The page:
62. Salama, N., K. Guillemin, T. K. McDaniel, G. Sherlock, L. Tompkins, and S. Falkow. 2000. A whole-genome microarray reveals genetic diversity among Helicobacter pylori strains. Proc. Natl. Acad. Sci. USA 97:14668-14673. [PMC free article] [PubMed]
63. Salama, N. R., G. Otto, L. Tompkins, and S. Falkow. 2001. Vacuolating cytotoxin of Helicobacter pylori plays a role during colonization in a mouse model of infection. Infect. Immun. 69:730-736. [PMC free article] [PubMed]
64. Scott, D. R., D. Weeks, C. Hong, S. Postius, K. Melchers, and G. Sachs. 1998. The role of internal urease in acid resistance of Helicobacter pylori. Gastroenterology 114:58-70. [PubMed]
65. Segal, E. D., J. Cha, J. Lo, S. Falkow, and L. S. Tompkins. 1999. Altered states: involvement of phosphorylated CagA in the induction of host cellular growth changes by Helicobacter pylori. Proc. Natl. Acad. Sci. USA 96:14559-14564. [PMC free article] [PubMed]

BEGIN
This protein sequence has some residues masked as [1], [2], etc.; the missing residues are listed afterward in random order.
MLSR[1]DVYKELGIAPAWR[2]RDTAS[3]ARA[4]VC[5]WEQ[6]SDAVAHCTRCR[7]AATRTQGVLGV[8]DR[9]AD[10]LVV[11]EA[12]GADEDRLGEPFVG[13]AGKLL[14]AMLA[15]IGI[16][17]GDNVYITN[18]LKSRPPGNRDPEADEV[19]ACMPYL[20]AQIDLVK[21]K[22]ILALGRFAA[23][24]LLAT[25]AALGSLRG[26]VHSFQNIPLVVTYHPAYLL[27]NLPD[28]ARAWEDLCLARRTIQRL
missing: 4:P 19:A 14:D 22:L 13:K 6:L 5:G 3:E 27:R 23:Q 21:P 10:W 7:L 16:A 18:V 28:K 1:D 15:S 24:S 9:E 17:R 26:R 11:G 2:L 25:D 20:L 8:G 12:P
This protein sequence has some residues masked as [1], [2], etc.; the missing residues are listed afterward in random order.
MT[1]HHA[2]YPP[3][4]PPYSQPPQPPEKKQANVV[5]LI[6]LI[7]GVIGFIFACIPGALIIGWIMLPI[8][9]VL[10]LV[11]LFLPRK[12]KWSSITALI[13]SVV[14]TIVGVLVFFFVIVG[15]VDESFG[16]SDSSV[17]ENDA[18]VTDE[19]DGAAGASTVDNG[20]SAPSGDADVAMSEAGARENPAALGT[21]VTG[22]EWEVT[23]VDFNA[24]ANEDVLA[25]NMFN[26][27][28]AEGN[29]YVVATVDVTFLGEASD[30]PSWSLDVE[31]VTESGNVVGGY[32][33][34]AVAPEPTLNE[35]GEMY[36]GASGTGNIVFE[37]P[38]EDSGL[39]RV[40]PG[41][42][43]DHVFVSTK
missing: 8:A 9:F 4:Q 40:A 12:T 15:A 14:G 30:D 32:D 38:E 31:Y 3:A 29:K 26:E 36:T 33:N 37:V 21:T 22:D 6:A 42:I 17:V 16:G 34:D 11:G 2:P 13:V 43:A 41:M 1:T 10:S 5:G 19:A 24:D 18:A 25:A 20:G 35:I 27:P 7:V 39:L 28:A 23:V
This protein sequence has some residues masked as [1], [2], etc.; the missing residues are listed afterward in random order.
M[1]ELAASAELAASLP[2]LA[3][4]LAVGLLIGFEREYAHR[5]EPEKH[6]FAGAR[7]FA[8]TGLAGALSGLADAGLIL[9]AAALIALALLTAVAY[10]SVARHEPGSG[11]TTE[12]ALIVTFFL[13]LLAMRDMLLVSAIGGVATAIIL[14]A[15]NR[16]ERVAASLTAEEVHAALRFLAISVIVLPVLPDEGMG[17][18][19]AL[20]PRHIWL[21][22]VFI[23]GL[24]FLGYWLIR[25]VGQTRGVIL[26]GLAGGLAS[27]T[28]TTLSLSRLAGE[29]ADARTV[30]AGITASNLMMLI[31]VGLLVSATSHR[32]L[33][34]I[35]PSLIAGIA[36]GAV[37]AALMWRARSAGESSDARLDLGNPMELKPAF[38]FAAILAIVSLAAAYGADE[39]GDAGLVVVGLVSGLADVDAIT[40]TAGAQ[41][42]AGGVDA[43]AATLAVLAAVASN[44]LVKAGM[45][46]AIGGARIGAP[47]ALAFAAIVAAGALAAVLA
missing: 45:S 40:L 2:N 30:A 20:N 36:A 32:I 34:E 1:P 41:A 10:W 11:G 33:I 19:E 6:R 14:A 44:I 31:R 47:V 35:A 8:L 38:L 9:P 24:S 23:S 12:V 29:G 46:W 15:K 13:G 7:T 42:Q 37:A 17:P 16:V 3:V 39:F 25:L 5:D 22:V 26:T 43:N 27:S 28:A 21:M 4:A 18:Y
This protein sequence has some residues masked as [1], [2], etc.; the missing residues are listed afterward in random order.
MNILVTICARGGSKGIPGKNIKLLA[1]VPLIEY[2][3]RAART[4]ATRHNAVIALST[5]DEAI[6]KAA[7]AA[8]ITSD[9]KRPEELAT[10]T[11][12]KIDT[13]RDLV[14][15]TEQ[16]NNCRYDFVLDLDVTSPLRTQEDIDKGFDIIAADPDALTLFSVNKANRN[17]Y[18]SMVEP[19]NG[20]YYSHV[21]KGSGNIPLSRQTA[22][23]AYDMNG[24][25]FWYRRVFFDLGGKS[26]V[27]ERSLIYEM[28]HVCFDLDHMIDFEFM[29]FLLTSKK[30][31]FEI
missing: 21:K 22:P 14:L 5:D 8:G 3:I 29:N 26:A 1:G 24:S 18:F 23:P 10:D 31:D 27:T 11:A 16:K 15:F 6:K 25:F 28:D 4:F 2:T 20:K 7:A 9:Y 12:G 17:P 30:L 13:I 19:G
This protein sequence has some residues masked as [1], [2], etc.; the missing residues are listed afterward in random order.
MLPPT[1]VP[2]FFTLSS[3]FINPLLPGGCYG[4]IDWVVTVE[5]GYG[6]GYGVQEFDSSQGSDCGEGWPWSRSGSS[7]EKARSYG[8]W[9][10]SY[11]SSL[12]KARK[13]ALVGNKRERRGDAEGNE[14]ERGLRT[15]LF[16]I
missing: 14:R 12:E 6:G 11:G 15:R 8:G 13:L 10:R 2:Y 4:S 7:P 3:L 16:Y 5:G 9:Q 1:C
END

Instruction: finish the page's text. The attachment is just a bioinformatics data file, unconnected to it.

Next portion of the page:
66. Selbach, M., S. Moese, C. R. Hauck, T. F. Meyer, and S. Backert. 2002. Src is the kinase of the Helicobacter pylori CagA protein in vitro and in vivo. J. Biol. Chem. 277:6775-6778. [PubMed]
67. Sherlock, G., T. Hernandez-Boussard, A. Kasarskis, G. Binkley, J. C. Matese, S. S. Dwight, M. Kaloper, S. Weng, H. Jin, C. A. Ball, M. B. Eisen, P. T. Spellman, P. O. Brown, D. Botstein, and J. M. Cherry. 2001. The Stanford Microarray Database. Nucleic Acids Res. 29:152-155. [PMC free article] [PubMed]